Bourbaki's first work: a summary
of results in set theory.
Laurent Schwartz
between 1940 and 1970, with the production rate slowing dow
markedly after this. The most recent volume was published in 199
while the one before that had been published fifteen years earlier,
1983.
Elements de mathematique (which currently contains about 70
pages dense with definitions, axioms, lemmas, corollaries, and the
rems)—and especially a few particular volumes—was a worldwi
success and made Bourbaki famous. But the success and fame of t
group stem equally from the distinctive way in which the membe
lived and worked. Such a huge and influential treatise succeeded n
only because of the mathematical talent of its authors, but al
because of the group's enthusiasm, friendship, schoolboy solidarit
and belief in a common goal.
The Bourbaki group is devoid of any hierarchy. All decisions mu
be unanimous, and while there is no official voting, anyone can ve
a proposal. This system particularly applies to decisions about t
treatise. The final version must be accepted by every member, whi
requires, in most cases, many years of work. The writing proce
itself is distinctive as well. The group gives the task of writing t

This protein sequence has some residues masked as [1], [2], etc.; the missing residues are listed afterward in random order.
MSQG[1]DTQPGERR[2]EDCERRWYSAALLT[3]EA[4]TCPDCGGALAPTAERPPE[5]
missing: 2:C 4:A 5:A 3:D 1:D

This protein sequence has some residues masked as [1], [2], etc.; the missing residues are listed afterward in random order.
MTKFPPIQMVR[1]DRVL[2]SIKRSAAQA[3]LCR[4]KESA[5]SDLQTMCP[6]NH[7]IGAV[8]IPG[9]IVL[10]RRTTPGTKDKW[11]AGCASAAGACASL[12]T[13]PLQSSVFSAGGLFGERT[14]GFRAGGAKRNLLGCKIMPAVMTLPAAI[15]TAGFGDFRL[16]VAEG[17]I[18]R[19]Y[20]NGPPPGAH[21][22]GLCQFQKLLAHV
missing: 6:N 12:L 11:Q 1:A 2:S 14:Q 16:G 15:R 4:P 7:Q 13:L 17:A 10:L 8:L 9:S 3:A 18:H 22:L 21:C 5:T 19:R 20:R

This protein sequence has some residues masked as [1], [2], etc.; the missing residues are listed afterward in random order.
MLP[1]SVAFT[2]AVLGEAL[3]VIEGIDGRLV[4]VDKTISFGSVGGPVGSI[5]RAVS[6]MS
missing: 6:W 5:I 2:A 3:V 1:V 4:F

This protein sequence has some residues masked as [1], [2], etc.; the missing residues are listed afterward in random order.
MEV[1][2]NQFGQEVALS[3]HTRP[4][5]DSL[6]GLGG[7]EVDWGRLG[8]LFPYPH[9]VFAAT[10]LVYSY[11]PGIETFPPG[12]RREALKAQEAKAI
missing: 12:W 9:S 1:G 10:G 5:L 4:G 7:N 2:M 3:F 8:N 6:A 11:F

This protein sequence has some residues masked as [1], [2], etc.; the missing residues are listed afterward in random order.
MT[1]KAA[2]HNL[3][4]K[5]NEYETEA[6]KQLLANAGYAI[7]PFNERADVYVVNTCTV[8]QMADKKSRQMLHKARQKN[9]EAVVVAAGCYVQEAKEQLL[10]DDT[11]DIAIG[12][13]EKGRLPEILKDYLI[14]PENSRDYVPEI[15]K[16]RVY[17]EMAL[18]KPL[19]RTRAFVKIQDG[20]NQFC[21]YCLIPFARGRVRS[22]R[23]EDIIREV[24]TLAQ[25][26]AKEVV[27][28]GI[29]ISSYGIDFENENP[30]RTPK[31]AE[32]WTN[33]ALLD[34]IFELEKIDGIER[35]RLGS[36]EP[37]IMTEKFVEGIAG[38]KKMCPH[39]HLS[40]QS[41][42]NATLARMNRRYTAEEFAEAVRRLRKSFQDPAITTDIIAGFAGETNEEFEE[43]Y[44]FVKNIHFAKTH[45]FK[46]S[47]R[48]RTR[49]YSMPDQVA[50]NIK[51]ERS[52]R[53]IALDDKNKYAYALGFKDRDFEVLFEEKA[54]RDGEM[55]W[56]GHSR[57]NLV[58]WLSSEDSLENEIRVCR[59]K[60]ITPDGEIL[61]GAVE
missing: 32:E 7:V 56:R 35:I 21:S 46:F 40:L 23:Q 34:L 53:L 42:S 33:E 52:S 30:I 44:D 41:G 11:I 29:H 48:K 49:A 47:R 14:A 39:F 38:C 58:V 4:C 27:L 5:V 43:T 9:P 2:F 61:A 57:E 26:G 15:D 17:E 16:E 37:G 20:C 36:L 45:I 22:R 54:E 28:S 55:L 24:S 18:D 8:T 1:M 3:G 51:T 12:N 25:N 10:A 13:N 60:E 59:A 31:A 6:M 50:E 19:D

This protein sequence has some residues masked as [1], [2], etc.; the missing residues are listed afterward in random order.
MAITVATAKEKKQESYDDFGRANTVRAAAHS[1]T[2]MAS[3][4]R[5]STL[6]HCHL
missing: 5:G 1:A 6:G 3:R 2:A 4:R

rough draft of a given section to one or two members. Once the se
tion is written, it is read out loud to all the members, after which t
other members mercilessly criticize the draft. The group the
assigns the task of rewriting the section to a different member. T
process continues until it converges—sometimes wearily—to
manuscript that the members unanimously accept as ready for pu
lication.
However, the lack of hierarchy doesn't imply that all the membe
have equal weight in the group. Some members put more into th
group; some have more influence. Andre Weil, who can be considere
as the group's first leader, is primum inter pares, the first amon
equals. He was also the target of jokes and mockeries less often tha
the other members. Even Jean Dieudonne, a vocal member wh
worked intensely for the group, was aware of Weil's role. Hen
Cartan tells how "one day, Dieudonne said [metaphorically], T won
drink my cafe au lait before Weil.'" In the more recent history
Bourbaki, key members of the group include Jean-Pierre Serre, Mich
Demazure, Pierre Cartier, and Jean-Louis Verdier.
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